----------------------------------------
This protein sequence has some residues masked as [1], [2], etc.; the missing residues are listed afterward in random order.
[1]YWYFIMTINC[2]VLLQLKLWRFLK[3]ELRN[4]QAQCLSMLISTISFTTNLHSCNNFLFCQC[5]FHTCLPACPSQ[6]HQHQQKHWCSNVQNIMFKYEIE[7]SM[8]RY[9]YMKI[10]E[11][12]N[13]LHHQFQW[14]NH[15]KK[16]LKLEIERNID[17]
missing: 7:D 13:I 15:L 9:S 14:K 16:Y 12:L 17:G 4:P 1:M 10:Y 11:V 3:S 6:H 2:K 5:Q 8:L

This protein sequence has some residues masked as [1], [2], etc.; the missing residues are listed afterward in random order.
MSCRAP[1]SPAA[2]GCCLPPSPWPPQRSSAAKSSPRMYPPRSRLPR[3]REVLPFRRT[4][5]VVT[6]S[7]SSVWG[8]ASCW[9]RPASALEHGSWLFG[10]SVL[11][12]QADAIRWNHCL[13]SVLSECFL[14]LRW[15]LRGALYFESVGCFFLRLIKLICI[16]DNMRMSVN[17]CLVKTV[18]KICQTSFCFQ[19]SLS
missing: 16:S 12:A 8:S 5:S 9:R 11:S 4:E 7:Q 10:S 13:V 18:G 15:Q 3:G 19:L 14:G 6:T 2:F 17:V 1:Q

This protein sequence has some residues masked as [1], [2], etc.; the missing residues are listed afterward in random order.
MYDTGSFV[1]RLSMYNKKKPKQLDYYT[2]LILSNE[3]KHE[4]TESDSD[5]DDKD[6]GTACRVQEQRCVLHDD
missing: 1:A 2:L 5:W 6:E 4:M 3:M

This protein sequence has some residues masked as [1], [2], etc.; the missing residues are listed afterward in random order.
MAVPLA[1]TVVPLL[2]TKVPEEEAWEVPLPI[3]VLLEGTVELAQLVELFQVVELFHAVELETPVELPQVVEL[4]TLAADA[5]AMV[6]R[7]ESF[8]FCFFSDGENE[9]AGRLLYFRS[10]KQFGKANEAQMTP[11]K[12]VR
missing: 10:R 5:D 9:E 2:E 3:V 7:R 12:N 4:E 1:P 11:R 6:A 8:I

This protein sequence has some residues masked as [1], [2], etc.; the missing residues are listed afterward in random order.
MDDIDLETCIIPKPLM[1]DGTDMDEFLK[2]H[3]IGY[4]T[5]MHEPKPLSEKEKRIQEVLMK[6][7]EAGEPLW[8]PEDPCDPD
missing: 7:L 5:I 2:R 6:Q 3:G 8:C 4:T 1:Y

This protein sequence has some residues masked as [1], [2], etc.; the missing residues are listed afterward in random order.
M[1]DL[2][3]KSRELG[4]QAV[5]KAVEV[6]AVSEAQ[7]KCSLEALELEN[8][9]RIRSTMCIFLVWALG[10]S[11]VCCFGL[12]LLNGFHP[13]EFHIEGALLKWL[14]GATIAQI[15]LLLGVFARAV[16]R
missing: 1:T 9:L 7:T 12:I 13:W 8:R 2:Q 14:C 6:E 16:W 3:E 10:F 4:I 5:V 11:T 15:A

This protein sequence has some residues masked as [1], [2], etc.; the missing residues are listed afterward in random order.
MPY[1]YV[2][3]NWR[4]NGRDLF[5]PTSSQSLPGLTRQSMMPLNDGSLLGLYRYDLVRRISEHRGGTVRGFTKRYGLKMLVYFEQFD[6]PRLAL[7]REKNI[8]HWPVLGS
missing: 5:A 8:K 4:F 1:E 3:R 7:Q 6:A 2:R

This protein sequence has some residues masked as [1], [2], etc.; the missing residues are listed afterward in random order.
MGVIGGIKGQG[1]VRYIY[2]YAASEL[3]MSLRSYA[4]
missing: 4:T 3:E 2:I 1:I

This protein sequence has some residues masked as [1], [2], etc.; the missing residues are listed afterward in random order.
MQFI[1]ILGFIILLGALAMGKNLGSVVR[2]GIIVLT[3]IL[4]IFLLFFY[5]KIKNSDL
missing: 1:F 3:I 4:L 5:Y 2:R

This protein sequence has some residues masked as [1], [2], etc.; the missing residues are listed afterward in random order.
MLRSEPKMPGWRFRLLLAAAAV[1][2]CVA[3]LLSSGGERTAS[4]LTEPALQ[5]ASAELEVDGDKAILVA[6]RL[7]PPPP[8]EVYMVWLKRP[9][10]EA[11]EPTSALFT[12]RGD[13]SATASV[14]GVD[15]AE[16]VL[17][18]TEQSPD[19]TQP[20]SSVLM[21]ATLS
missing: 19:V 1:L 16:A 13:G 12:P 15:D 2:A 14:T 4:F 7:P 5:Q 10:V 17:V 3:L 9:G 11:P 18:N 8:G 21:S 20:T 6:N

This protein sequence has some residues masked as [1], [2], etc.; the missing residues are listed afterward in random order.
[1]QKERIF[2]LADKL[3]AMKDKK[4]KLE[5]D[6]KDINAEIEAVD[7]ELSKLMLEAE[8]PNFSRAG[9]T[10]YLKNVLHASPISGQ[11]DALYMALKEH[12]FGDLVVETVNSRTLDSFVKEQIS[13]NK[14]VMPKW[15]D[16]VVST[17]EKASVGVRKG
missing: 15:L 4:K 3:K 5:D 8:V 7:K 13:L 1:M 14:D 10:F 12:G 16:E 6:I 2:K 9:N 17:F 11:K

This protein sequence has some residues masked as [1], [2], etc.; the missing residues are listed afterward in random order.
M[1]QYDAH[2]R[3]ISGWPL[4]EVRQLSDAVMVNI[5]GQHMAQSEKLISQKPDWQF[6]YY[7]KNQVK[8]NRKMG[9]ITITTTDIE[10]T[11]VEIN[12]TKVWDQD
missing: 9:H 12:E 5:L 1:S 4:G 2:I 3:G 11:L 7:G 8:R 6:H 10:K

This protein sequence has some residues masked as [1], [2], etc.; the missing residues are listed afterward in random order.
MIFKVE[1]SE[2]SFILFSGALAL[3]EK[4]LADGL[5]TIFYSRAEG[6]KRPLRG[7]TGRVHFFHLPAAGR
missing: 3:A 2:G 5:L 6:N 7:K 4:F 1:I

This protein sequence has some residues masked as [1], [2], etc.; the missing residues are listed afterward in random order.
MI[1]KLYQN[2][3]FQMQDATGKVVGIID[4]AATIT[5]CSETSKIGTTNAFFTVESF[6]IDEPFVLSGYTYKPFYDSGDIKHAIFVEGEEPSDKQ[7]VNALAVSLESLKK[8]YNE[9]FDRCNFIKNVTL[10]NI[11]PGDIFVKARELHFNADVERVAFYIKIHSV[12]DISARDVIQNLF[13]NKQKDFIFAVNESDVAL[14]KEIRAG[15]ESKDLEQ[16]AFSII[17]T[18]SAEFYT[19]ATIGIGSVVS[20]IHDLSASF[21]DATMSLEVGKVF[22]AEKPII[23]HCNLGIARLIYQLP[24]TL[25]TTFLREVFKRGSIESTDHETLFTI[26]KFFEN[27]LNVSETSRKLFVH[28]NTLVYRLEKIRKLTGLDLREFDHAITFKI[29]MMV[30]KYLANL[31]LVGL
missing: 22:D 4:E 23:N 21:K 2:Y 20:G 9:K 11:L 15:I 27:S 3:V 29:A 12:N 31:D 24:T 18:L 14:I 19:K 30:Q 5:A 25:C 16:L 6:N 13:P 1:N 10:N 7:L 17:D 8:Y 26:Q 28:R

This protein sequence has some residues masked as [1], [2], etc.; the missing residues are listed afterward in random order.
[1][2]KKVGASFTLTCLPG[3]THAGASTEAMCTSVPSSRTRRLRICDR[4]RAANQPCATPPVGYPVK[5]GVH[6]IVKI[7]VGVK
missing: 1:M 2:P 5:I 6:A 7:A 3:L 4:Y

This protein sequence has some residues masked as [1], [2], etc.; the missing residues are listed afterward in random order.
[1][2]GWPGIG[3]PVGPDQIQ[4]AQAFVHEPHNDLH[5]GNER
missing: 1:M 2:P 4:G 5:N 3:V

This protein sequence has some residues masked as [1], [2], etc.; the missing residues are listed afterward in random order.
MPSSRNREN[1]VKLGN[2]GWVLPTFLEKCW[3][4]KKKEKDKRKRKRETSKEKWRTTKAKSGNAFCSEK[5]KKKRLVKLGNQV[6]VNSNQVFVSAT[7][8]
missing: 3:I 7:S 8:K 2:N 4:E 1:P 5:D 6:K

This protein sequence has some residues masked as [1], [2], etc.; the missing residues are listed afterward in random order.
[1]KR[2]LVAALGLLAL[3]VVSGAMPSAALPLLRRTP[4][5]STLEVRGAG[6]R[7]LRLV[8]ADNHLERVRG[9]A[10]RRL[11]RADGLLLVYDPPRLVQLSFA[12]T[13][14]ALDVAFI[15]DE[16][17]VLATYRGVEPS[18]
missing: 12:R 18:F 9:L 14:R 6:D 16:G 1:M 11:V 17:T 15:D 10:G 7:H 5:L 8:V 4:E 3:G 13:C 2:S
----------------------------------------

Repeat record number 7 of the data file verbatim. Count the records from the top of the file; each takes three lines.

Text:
This protein sequence has some residues masked as [1], [2], etc.; the missing residues are listed afterward in random order.
MPY[1]YV[2][3]NWR[4]NGRDLF[5]PTSSQSLPGLTRQSMMPLNDGSLLGLYRYDLVRRISEHRGGTVRGFTKRYGLKMLVYFEQFD[6]PRLAL[7]REKNI[8]HWPVLGS
missing: 5:A 8:K 4:F 1:E 3:R 7:Q 6:A 2:R